Wednesday, July 28, 2010

Sean Bell Settlement Reached for $7 Million of Taxpayer Money

The family and friends of Sean Bell will receive more than $7 million from the city stemming from the shooting of Bell and his two friends, Joseph Guzman and Trent Benefield. The settlement is a large one, but it doesn't beat out the settlement reached last month in the case of Barry Gibbs, a man who spent 19 years behind bars after being framed by an NYPD detective for murder. Gibbs will receive $9.9 million from the city.

So who pays the $17 million for police malfeasance? You and I do, of course. Despite the fact that we know who pulled the triggers that killed Bell and injured his friends - Marc Cooper, Gescard Isnora (who fired the first shot), and Michael Oliver (who fired 31 shots, requiring a magazine change) - none of these men will be contributing to the $7 million settlement. This is also not the first time Michael Oliver has cost the city more money than he's worth: in 1995 Oliver shoved a livery cab driver's head into a car window, resulting in a $10,000 settlement to the victim. Somehow Oliver kept his job so he could later cost the city even more money in the Bell case.

I also want to go back to something I explored in a previous post during the criminal trial:
But this begs the question: if the justice system thinks that these officers did nothing wrong, why settle with the families? By giving someone money (which is a shitty substitute for seeing those who killed your loved one put to justice), are you not admitting wrongdoing? If the NYPD is just doing what they're trained to do by gunning down these unarmed black men, then why pay the families of those who obviously had to be doing something wrong to get such a violent response from these trained officers?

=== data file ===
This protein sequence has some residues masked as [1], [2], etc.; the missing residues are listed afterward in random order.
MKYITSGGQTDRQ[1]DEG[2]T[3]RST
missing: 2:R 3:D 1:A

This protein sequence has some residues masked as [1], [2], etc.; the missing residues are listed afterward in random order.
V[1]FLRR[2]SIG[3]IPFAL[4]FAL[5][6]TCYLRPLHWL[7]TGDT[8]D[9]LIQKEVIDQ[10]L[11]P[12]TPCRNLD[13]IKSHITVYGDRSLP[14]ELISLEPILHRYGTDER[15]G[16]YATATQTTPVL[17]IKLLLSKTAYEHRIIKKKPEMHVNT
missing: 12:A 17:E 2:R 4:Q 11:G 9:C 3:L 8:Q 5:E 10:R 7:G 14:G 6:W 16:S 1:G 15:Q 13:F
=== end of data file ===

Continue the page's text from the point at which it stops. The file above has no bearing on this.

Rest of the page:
Why is the city so willing to shovel out money when it comes to wrongdoing by their employees but will vigorously defend said employees against criminal charges? When has throwing money at the problem been beneficial for anybody other than those on the receiving end of this sympathy payment?

When the city is cash strapped and desperate for anything to bring in revenue, to give away $17 million because of corrupt/trigger-happy policemen is a travesty. Unfortunately the city set themselves up for this for not a) getting rid of Michael Oliver the first time he cost the city money and b) not training its officers to not kill unarmed civilians. The worst part is the fact that those who had nothing to do with Sean Bell's killing - the taxpayers of this city - are on the hook for those who did.

Photo - Bell's friend Joseph Guzman (l.) and Bell's fiance Nicole Paultre Bell (New York Times)

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